‘In the most fashionable colours’

Posted on 19th May 2016 by simonbeattie

At the London International Antiquarian Book Fair next week, I shall be featuring a number of books printed on coloured paper on my stand.  Here’s a sneak preview of one:

Busby 1

The Semiquaver was a charming privately-printed magazine, produced in 1869–70, in which each issue was lithographed on a different shade of vibrantly coloured paper.


The writer/editor was a man called Frederick Busby, and his aim was to cover various aspects of musical interest—including concerts and events in London and provincial towns—in a humorous and informative manner.  It sets this tone in the ‘preludial piece’, which explains that the journal was almost called The Breve, but the present title was chosen ‘lest some of our readers say “if it is only a semiquaver, it must be soon over”’.  The work continues in this amusing vein, but with a sincere aim to bring a dash of élan—‘we shall appear on the first of each month in the most fashionable colours’—and genuinely interesting musical content ‘from a staff of amateur musicians and others interested in music’.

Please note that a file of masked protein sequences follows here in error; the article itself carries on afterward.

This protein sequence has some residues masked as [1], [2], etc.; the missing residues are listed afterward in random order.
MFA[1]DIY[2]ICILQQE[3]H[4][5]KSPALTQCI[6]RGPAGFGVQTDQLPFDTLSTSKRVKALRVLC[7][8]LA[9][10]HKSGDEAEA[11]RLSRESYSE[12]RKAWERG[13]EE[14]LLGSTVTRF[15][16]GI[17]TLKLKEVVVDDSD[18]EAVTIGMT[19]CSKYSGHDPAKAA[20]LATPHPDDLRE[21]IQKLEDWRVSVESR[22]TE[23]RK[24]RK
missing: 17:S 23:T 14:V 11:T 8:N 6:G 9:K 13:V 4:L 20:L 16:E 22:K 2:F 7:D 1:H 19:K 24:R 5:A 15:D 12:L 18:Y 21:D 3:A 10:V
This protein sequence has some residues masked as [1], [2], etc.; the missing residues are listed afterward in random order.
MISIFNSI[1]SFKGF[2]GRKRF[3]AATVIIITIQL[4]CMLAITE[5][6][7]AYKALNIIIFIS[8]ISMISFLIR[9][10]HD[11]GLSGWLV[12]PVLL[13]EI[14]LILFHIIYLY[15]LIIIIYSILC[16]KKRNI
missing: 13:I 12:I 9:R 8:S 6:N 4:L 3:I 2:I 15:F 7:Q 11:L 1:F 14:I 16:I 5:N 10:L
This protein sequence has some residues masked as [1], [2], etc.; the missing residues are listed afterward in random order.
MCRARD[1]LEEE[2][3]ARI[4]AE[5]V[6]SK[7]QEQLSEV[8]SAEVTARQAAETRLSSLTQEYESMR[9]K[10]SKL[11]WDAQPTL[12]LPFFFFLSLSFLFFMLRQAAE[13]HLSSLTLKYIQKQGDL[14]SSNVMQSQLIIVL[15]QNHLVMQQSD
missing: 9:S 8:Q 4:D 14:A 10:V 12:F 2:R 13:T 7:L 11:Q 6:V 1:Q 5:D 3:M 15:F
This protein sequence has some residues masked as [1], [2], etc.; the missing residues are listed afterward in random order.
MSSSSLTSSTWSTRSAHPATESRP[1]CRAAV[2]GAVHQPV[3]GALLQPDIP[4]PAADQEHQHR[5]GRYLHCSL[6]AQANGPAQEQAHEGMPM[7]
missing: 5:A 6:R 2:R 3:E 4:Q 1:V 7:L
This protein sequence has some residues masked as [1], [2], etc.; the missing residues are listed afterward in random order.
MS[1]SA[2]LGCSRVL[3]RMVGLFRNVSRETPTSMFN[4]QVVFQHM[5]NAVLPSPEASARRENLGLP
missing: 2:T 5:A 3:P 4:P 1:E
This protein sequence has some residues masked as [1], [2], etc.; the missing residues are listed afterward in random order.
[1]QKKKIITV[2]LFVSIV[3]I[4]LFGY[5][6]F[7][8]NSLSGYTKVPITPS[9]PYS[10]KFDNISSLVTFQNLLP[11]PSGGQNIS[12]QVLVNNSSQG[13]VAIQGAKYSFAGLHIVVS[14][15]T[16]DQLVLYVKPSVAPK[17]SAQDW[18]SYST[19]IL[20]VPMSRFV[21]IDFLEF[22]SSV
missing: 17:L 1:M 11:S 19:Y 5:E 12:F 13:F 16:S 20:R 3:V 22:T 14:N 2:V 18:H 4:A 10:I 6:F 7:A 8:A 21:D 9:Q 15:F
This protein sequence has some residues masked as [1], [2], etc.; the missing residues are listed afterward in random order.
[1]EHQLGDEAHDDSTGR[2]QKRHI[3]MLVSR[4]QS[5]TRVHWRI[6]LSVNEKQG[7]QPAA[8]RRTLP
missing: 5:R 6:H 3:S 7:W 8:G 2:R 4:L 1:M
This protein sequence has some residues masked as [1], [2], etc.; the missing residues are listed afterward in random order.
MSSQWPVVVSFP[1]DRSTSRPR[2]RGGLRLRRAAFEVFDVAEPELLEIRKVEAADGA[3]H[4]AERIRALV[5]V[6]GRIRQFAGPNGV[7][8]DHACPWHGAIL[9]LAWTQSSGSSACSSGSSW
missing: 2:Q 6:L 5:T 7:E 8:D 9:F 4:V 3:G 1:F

Busby 2

Busby 3

Busby 4

Each issue includes coverage of concerts lately held and forthcoming, educational segments regarding tricky or unusual musical notation, and a ‘Conundrum’: ‘When is a fiddler like a yankee?  When he draws the long bow’, though these become rather more laboured as the run progresses.

The magazine was distributed according to an annual subscription, but although new issues were listed in the literary notices of Lloyds’ Weekly Newspaper, its critical reception was rather scant.  A review in The Era for December 1869 fails to see the appeal in its unusual presentation: ‘The Semiquaver has not yet reached the dignity of type, but is simply lithographed’.  The reviewer is also rather snide about the November issue’s illustrations of Norwich and Worcester cathedrals, finding them ‘humorous’ in a way not intended by the artist:

Busby 5

Despite this, various addresses to its readership give thanks for continued support, and many of the notices are responses to an actively corresponding readership.

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